On Thanksgiving, millions of Americans gather around the dinner table with their family and friends to give thanks and dig into a massive holiday feast. After eating a plate (or two) filled to the brim with turkey, stuffing, mashed potatoes, bread, pie and more, many people are usually ready to take a much-needed post-meal nap.
Turkey is often blamed for the drowsiness that comes after indulging in such a large meal because it is packed with tryptophan, but the VERIFY team looked into whether eating turkey really makes people ready to nap or not.
Does eating turkey make you sleepy?
No, eating turkey does not make you sleepy.
WHAT WE FOUND
Tryptophan is an essential amino acid needed for the production and maintenance of the body's proteins, muscles, enzymes and neurotransmitters, according to MedlinePlus, the U.S. National Library of Medicine’s online information service. It says the body uses tryptophan to help make melatonin, a hormone that helps regulate the sleep-wake cycle, and serotonin, a hormone that helps regulate appetite, sleep, mood and pain.
Ochsner Health, southeast Louisiana's largest not-for-profit healthcare system, says it’s not fair to blame the turkey for prompting people to want to take a post-Thanksgiving meal nap. In fact, the healthcare system says while it’s true that turkey does contain tryptophan, the claim that eating turkey makes people sleepy is nothing more than an old myth, explaining that the amount of turkey a person would have to eat to induce sleep is not available at most family gatherings.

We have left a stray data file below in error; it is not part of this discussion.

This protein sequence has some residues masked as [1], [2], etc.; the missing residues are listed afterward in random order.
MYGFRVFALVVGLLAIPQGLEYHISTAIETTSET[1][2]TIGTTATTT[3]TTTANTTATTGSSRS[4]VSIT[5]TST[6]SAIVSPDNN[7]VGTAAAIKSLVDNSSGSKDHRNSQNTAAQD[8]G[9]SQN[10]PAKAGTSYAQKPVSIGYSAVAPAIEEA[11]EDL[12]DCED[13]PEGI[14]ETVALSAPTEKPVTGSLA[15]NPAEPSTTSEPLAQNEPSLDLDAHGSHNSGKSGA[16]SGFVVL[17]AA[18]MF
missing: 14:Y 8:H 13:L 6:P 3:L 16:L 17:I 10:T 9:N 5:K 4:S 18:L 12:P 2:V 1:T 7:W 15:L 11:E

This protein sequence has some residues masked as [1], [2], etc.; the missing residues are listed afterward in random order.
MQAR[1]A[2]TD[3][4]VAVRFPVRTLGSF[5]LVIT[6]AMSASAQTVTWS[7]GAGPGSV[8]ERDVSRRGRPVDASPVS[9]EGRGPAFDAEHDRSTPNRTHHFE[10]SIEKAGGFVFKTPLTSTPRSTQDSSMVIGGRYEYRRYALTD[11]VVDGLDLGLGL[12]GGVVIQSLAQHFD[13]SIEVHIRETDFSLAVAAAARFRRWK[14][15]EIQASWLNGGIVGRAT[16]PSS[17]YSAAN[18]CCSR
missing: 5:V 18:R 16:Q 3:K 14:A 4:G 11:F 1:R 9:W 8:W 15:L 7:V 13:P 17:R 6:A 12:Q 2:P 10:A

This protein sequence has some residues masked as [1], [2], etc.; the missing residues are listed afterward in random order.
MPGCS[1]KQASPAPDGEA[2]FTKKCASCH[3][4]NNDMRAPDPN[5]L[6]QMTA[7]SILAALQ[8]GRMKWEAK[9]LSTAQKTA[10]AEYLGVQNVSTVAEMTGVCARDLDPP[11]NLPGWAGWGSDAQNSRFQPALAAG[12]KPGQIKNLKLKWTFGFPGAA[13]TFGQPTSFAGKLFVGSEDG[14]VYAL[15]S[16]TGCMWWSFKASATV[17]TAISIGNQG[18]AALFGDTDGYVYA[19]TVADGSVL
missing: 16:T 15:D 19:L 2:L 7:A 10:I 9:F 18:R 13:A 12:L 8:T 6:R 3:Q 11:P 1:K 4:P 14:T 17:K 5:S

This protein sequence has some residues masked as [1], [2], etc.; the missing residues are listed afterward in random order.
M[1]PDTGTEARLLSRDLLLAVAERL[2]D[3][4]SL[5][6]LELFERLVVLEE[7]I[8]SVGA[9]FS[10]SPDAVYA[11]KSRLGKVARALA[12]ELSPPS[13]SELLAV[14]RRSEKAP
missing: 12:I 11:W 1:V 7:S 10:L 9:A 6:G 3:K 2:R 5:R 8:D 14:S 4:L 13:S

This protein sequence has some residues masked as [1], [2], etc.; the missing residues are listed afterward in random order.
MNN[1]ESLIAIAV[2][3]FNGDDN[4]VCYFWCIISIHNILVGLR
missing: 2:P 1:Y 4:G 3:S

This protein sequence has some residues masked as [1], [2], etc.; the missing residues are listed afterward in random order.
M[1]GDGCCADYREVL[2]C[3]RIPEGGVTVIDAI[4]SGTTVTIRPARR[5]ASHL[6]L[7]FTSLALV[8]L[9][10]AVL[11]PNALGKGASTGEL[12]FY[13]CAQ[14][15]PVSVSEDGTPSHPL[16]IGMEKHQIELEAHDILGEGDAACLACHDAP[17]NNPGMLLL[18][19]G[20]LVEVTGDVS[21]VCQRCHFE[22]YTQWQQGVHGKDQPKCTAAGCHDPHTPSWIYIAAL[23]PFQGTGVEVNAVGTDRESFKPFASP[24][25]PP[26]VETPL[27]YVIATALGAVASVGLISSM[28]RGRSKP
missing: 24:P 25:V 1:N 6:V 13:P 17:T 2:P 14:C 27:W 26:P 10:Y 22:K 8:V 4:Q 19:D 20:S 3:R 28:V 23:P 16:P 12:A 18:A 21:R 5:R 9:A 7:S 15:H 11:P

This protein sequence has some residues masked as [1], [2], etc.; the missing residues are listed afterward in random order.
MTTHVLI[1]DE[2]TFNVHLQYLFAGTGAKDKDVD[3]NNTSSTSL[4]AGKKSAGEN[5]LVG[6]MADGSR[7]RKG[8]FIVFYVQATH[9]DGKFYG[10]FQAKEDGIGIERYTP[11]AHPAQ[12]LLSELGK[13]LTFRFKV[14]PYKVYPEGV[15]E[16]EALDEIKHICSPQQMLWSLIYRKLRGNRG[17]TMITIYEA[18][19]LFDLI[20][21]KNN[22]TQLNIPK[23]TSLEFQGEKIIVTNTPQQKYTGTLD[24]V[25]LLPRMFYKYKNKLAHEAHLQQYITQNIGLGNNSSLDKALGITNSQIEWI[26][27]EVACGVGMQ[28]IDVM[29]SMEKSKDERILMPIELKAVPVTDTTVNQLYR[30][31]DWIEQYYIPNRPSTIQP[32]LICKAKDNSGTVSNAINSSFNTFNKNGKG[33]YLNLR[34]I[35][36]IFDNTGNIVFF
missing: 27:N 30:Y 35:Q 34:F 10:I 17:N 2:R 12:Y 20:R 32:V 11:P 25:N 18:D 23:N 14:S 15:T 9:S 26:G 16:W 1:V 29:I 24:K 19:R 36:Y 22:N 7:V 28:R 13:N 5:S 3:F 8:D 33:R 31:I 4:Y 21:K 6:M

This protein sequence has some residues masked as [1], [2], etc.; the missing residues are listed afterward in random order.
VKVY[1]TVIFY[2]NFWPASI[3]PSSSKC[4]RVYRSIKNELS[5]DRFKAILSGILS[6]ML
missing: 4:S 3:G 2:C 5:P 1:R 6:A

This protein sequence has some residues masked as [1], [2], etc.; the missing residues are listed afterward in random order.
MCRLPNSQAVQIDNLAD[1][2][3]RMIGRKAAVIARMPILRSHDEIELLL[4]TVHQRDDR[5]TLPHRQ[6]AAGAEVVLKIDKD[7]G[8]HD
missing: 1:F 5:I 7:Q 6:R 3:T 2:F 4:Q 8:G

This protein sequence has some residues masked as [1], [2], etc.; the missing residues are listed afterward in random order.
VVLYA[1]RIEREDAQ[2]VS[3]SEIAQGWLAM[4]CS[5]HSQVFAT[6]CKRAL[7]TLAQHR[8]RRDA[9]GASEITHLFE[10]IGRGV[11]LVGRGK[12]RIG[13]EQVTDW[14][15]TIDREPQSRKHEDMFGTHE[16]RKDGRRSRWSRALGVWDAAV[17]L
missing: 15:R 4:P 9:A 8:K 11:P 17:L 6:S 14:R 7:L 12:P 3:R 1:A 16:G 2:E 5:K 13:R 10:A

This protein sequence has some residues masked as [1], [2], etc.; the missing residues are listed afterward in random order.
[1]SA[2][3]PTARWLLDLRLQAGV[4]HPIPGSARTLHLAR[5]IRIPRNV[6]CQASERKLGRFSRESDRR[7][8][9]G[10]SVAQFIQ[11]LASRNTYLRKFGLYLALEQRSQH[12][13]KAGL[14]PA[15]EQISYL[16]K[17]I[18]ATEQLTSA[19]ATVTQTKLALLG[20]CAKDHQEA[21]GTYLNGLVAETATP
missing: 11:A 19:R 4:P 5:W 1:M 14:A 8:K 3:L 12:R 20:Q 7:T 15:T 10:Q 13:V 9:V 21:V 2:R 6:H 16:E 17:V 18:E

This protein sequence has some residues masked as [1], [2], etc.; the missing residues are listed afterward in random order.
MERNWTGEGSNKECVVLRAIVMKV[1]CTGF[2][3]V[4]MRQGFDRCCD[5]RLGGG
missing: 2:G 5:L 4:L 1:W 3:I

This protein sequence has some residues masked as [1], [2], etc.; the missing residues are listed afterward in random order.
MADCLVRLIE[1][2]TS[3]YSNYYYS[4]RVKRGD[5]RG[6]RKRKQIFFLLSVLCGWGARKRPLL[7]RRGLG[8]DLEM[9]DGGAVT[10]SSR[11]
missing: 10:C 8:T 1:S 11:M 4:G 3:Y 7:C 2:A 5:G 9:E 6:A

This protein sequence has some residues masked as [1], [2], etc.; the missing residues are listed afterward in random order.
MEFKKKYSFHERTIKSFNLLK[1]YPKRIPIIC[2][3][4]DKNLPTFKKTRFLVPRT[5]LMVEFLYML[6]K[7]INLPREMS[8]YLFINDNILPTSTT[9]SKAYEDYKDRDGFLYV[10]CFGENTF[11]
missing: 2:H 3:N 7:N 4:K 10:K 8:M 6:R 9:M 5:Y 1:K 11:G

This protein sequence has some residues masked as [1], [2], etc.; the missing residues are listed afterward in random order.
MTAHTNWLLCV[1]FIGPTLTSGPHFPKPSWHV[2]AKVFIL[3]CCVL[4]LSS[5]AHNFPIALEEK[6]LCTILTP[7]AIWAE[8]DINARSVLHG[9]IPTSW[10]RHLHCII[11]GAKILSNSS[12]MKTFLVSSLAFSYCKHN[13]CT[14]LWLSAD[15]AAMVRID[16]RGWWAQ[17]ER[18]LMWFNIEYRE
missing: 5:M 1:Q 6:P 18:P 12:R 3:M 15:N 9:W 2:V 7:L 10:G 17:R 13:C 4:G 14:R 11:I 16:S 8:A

The University of Pittsburgh Medical Center (UPMC), which also calls the claim a myth on its website, says while tryptophan can help people relax, it isn’t the only amino acid in turkey. According to the medical center, the other amino acids in the poultry reduce the amount of tryptophan that reaches the brain. Instead, it says eating carbohydrates can cause a person’s body to release insulin, which removes non-tryptophan amino acids from the blood. UPMC says other foods, including dairy products, nuts, seeds, and even tofu, also contain tryptophan, so if tryptophan caused drowsiness, people would feel groggy after eating just about any protein.
Ochsner Health and UPMC both say eating lots of carbohydrates, drinking alcohol and relaxing on the couch on Thanksgiving are the real culprits that cause that post-meal nap.
“Let’s face it, at the end of any big meal (Thanksgiving or otherwise), we all tend to feel a bit fatigued. This is because digesting large amounts of food is hard work for your body – especially large amounts of carbohydrates. Overeating causes a shift in energy, instead of using energy for activity our body is using all our energy for digestion,” Ochsner Health says.
To beat the drowsiness that comes with eating a lot of food on Thanksgiving, the Johns Hopkins All Children’s Hospital recommends:
- Eating small, healthy meals throughout the day before sitting down for the big meal
- Eating small portions of foods that are part of the Thanksgiving meal
- Drinking water and taking breaks while eating
- Stop eating once you're full
- Taking a walk outside afterward to help digest your meal